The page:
How to Communicate During a Layoff (Part 2)
(For the first post in this series, see Part 1.)
One of the most difficult parts of carrying out a layoff is the actual notification. Whether you are delivering the message of an impending layoff to a group of managers or delivering the actual notification to individual employees, proper communication should be your number one concern.
Everything from your employer brand to employee retention rides upon your team’s ability, willingness, and readiness to be transparent, answer questions, and be compassionate (without commiserating). To help you and your team prepare for the layoff notification, we recently held an HCI webcast with Leidos’ Sr. Workplace Relations Manager, Caitlin Stango, and RiseSmart’s Vice President of Practice Strategy Karen Stevens in which we discussed the importance of manager notification training and how to act like your own PR team.
We asked Caitlin and Karen to shed some more light on the subject in this installment of “Frequently Asked Questions.”
Why should manager notification training happen close to the event? Wouldn’t you want them to be prepared in advance?
KS: You definitely want managers to be prepared, and you certainly don’t want them to feel blindsided. So, how you communicate the need for this training to the managers is just as important as the way you train your managers to communicate this message to the employees. Conducting this training too far in advance can cause increased stress and unnecessary worry about how everything will play out. However, this should probably be separated from the idea of wanting to be transparent through the stages outlined in the project plan. It is possible that you may want to provide some information much further in advance than the training so that the managers are prepared when the training is scheduled.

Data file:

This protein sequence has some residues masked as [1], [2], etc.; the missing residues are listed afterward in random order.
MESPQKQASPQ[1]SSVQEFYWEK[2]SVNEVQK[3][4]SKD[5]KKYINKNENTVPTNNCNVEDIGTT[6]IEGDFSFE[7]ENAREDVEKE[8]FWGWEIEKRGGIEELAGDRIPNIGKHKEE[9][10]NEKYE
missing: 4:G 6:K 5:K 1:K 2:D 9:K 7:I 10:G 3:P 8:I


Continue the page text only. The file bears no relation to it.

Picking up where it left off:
How do you avoid the perception that management is just “toeing the company line” during a notification meeting?
CS: In some senses, we do want the managers to “toe the line” in terms of providing detailed reasons for what will happening as a result of the downsizing and why those things are happening. That’s why it’s critically important to make sure that the “sound bites” that we share with our managers to share with their teams give accurate and specific reasons for the downsizing.
KS: Yes--I think the difference between just “toeing the line” and effectively communicating those sound bites lies in making sure managers have a thorough understanding of the business case for “why” this is happening, so that they don’t sound like they’ve simply memorized a few lines from the corporate executives.
What can you do to avoid negative reaction from the managers who must deliver the notification?
KS: The first time a manager says this message out loud, it should not be in front of the person who is meant to hear it. It’s critical that managers be given the opportunity to practice the message—whether that’s with each other, their manager, in front of a mirror, or any combination of these. Additionally, it’s just as critical that managers be given a space where they can vent their feelings around having to deliver this message. To be asked to have this conversation with someone is a tough situation, and most people are going to have some level of anger or resentment for having been given the responsibility to carry it out. A forum where managers can air those feelings and talk through them with their peers will go a long way toward ensuring that they do not commiserate outside of that forum.
CS: Manager notification training is not only an appropriate venue for managers to air some of their concerns—it’s also critical checkpoint for the HR team. HR should be a part of this training so that they can proactively identify if there is a specific manager who may need some additional one-on-one coaching or who may not be the ideal candidate to deliver the layoff notification message.
Where can I go to learn more about manager notification training best practices?
KS: At RiseSmart, we believe that the best way to train your managers is through a formalized program. We understand that notification can be a particularly sensitive issue, so we’ve designed two programs—one to directly train managers and the other to train your HR team in a “train-the-trainer” environment—to make sure that your team is equipped to approach any notification situation with confidence.
What questions do you have about communication during a layoff? Tweet @risesmart or send us an email at email@example.com!